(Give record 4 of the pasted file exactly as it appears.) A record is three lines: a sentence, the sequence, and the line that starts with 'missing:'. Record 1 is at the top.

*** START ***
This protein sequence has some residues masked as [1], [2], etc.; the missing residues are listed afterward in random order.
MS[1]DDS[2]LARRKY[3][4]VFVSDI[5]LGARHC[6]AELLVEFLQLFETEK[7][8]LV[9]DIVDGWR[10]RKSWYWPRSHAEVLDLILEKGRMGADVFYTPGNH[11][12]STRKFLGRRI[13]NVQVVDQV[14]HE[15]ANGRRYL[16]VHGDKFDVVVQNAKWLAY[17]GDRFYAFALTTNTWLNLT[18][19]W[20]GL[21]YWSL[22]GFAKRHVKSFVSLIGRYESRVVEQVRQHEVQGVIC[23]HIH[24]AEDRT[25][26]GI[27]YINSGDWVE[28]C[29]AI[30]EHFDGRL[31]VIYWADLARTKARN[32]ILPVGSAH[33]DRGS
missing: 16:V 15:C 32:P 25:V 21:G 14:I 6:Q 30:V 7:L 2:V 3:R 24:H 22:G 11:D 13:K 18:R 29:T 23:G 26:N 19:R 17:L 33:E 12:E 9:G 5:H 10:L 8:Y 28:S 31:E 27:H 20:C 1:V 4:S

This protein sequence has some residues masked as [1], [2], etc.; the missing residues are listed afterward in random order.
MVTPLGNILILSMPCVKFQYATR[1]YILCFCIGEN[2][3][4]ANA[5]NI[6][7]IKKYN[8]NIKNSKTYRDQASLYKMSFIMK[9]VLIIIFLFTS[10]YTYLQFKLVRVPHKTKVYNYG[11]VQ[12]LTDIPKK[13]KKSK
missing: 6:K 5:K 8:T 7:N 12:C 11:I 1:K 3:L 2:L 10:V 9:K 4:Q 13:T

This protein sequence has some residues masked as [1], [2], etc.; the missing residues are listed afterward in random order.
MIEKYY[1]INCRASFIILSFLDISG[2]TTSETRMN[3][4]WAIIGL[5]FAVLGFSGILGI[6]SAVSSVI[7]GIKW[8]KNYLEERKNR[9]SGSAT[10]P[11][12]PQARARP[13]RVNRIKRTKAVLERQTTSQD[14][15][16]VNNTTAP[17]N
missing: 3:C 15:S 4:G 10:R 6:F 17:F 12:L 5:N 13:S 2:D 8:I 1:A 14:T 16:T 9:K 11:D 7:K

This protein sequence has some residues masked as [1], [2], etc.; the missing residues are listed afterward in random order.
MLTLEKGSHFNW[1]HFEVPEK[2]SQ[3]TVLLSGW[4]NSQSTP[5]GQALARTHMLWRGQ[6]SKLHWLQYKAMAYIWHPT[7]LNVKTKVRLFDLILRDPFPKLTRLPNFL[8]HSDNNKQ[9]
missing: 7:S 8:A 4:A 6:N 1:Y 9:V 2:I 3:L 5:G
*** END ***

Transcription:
This protein sequence has some residues masked as [1], [2], etc.; the missing residues are listed afterward in random order.
MLTLEKGSHFNW[1]HFEVPEK[2]SQ[3]TVLLSGW[4]NSQSTP[5]GQALARTHMLWRGQ[6]SKLHWLQYKAMAYIWHPT[7]LNVKTKVRLFDLILRDPFPKLTRLPNFL[8]HSDNNKQ[9]
missing: 7:S 8:A 4:A 6:N 1:Y 9:V 2:I 3:L 5:G